The legal requirements for drafting a valid will aren't nearly as complicated as many people fear. There are just a few simple rules; follow them and you'll leave a will that you can rely on to make sure your wishes will be carried out.
To make a will, you must either be:
You must be of "sound mind" to make a valid will. It's not a rigorous requirement. The standard interpretations require that you:
In reality, a person must be pretty far gone before a court will rule that she lacked the capacity to make a valid will. For example, forgetfulness or even the inability to recognize friends doesn't, by itself, establish incapacity. Also, it's important to remember that in the vast majority of cases, there's no need to prove mental state to a court. It's presumed that the will writer was of sound mind, and the issue will never arise unless someone challenges this in a court proceeding -- which is very rare.
A will can also be declared invalid if a court determines that it was procured by "fraud" or "undue influence." This usually involves some evildoer manipulating a person of unsound mind to leave all, or most, of his property to the manipulator. Will contests based on these grounds are also quite rare.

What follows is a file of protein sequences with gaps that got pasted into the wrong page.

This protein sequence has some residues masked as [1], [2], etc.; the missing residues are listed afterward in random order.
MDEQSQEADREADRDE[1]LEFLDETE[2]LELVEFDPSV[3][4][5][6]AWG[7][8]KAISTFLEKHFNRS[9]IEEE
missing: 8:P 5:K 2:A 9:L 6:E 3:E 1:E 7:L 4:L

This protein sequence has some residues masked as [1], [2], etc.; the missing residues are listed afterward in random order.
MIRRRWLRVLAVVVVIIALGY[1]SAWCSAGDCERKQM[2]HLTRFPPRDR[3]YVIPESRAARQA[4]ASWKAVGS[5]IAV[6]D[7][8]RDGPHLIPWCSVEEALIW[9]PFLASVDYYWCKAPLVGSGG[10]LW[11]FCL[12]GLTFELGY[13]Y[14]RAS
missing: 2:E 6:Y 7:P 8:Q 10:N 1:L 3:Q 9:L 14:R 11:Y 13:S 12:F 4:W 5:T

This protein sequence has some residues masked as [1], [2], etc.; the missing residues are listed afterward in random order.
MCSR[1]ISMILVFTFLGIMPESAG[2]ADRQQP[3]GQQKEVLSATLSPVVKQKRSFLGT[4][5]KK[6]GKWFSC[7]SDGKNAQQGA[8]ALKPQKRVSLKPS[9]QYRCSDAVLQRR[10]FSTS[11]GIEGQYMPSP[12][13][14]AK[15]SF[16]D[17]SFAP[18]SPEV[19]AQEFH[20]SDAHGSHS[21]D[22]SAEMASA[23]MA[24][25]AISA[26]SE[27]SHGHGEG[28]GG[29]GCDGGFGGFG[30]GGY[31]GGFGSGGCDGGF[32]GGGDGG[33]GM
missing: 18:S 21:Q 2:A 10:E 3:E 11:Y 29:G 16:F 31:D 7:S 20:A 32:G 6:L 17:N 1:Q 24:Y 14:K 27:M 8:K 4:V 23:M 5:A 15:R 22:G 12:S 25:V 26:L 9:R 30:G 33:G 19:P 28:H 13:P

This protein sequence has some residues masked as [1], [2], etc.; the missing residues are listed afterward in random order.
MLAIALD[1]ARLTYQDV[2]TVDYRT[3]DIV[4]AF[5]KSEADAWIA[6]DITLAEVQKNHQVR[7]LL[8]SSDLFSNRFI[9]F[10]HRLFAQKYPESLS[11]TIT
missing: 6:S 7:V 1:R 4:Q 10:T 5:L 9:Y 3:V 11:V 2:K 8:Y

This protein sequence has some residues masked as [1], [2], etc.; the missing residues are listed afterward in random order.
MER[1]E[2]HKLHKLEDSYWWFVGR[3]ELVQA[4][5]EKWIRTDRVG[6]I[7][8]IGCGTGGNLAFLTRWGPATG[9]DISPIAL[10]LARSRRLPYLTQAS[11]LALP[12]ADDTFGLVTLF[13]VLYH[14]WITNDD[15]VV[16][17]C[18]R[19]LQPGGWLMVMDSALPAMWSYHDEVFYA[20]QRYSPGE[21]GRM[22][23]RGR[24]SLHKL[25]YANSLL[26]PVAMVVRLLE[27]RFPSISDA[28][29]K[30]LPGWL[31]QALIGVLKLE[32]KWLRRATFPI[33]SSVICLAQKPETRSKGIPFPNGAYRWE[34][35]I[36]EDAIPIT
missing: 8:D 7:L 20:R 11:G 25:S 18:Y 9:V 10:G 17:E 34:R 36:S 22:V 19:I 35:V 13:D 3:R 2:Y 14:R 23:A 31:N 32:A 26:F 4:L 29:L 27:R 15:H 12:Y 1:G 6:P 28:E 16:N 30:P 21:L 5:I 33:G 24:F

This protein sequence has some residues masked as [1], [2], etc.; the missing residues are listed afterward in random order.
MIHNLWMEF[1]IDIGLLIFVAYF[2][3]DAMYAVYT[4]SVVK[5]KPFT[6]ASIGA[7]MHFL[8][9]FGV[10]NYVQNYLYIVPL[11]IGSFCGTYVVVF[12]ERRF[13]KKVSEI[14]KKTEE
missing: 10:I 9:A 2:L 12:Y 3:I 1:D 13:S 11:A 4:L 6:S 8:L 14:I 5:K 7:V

If you suspect that someone might challenge your will on the basis of your mental competence or fraud, be sure to see a lawyer. For example, if you plan to leave the bulk of your property to someone you know is disliked and mistrusted by some close family members, work with a lawyer to minimize the possibility of a lawsuit, and maximize the chances that your wishes will prevail if there is one.